Eloquent and moving. With some of the most effective dialogue I’ve ever read, that jumped off the page as real voices saying real things more than any I can remember encountering.


As a librarian, as a bookpusher, I have to appreciate this bit:

“And that’s why I need your help. Because you’re smart, and you’re different to the others, and I thought you’d understand for sure. I mean, shit, I took a big risk when I come to you, Charlie.”

I cast my eyes down and keep quiet.

“It’s a big thing for me to trust you, Charlie. It’s dangerous. And I’m askin you to do the same. I can’t force you to do nuthin. But I hoped you might see things from my end. That’s what you do, right? When you’re readin. You’re seeing what it’s like for other people.”


And I quickly knew I was going to enjoy the character’s voice--Silvey’s writing--when I was amused by Charlie’s attempts to impress Jasper from the very first pages:

“Okay. Wait,” I say, noticing my feet are bare. I head toward the back steps, where my sandals sit, scrubbed clean and perfectly aligned. As I strap them on, I realize that this, the application of pansy footwear, is my first display of girlishness and has taken me mere moments. So I jog back with as much masculinity as I can muster, which even in the moonlight must resemble something of an arthritic chicken.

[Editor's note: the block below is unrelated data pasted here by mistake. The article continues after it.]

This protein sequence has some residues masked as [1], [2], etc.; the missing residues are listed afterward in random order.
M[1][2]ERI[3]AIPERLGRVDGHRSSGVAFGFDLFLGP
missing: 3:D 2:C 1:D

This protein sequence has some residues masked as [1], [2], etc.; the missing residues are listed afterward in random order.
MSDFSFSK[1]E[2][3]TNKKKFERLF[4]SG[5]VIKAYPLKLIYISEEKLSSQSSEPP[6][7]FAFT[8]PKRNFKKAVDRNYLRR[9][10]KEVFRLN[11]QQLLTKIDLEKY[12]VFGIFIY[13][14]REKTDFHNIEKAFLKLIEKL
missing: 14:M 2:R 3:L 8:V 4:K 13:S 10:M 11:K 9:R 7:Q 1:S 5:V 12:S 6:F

Then he decides to accept a smoke:

I purse the cigarette hard between my lips as he offers me a light. And I lean tentatively toward the flame, like I’m moving in to kiss a horse on the arse, waiting to be kicked.

“Waitwaitwait!” Jasper interrupts, still smiling. “Other end, Charlie. That’s the filter, see?”

He steals it from my mouth and lights it himself, then hands it back.

I expected to cough, but not as much as this. One breath of it wrings my lungs like a washcloth. I splutter and spit. I try for composure and fail.

Followed quickly by his first encounter with alcohol:

I take a small incendiary pull. Of course, it attacks my mouth and burns down the length of my throat. I gag immediately, wiping my lips, trying to keep my lungs at bay. I slant my head and pretend to read a label that isn’t there through my clouding eyes. This shit is poison. And I realize I’ve been betrayed by the two vices that fiction promised me I’d adore. Sal Paradise held up bottles of booze like a housewife in a detergent commercial. Holden Caulfield reached for his cigarettes like an act of faith. Even Huckleberry Finn tapped on his pipe with relief and satisfaction. I can’t trust anything. If sex turns out to be this bad, I’m never reading again. At this rate, it will probably burn my dick and I’ll end up with lesions.


At 3/27/2012 9:49 AM, Blogger CDL said...

Interesting you saw the relationship of your perspective on books in this. I see that and what I'm also wondering is the relationship of this book, these characters, to the introvert information.
One of the statements that struck me is one that you mentioned. I've always thought I could learn vicariously (and that is often helpful), but I couldn't live vicariously.
This book has now moved from my for later list to my holds.